SWISCO - The Replacement Hardware Authority

4 sliding glass doors

A home owner from Cathedral City, CA says:
Hello all,
Googling the only identifier I could find on any of my 4 sliding doors (SGD-R20-96x96) led me to you folks. Hopefully you can direct me to the proper source should you be unable to assist.

Background: My home was built in 2005. I purchased the property directly from a lender in 2009. Because the developer had gone belly up by the time of my purchase I was never able to obtain a list of vendors, appliance manuals, etc.

Currently, one of my sliders opens on the left and I'd like it to open on the right. I am aware that to successfully accomplish the switch, the door must be engineered for this capability.

From the sole identifier I've discovered, can you tell me if my doors are engineered to allow the movable panel to be switched with the stationary panel? I know the panels must be flipped upside down to accomplish the switch, but I don't know if rollers exist on what presently is the top of the door. Do they exist?

One last question. What is the name of the manufacturer?

Many thanks, Martin
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Dave from SWISCO responded:
Thanks for contacting us, Martin. Hopefully I can help. Based on the information you gave us, it sounds like you might have a Paramount door from out of Arizona, but that is more of an educated guess. "SGD-R20" is a generic code used for many sliding doors.

That said, I think there's a good chance your door is reversible. A good way to be sure is to check to see if it has a double interlock. If so, you just remove both doors, swing them to the other side and reverse the lock.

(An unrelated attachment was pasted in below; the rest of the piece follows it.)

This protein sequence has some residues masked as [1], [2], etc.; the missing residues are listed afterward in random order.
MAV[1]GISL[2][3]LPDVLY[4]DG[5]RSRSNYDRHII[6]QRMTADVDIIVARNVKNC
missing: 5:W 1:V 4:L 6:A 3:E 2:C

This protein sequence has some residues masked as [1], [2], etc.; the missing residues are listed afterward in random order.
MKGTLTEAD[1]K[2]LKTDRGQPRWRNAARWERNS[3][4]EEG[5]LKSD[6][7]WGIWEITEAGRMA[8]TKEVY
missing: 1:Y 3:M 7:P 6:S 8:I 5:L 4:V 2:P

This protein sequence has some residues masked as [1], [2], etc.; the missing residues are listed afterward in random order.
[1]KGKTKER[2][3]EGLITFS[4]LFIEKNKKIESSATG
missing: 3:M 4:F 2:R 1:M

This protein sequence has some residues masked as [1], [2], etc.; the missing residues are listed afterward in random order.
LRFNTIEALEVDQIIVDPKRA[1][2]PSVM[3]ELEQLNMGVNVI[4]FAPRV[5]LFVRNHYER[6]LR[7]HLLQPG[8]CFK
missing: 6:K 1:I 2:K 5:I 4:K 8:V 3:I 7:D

If not, you will need to tumble both doors, remove the rollers on the sliding door and install them on the other side, then reverse the lock.

Let me know if you need me to clarify anything!
A home owner from Cathedral City, CA says:
Hi Dave. Thanks for responding. And thanks for your clarification offer.

I bravely attempted to research your reference to "double interlock". I googled it and found little, if anything that appeared to apply to doors, so I went to Paramount's (in Phoenix) website (I think. There's one in Winnepeg, Canada also...) Finding that their website was a wealth of NON-information, I'm back to you.

I'm guessing that the double interlock might be located where the margins of the 2 doors meet when closed, so as to 1) minimize air flow between the 2 doors, and 2) disallow the outer door from being removed when the inner door is closed/locked. But, as I said, I'm just guessing...

Thanks again for your help.

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Dave from SWISCO responded:
Some vinyl patio doors are able to switch which side opens. The sliding door, in some cases, has a cut at on both the top and bottom ends of the door. We did talk about the interlock where both doors meet at the middle of the track. Again, the stationary might also be able to be flipped to reverse the opening. However some doors have a fixed stationary panel which cannot be removed. Look at the video below, that might help. A few photos of the door you are speaking of could also help us narrow down the possible solution.
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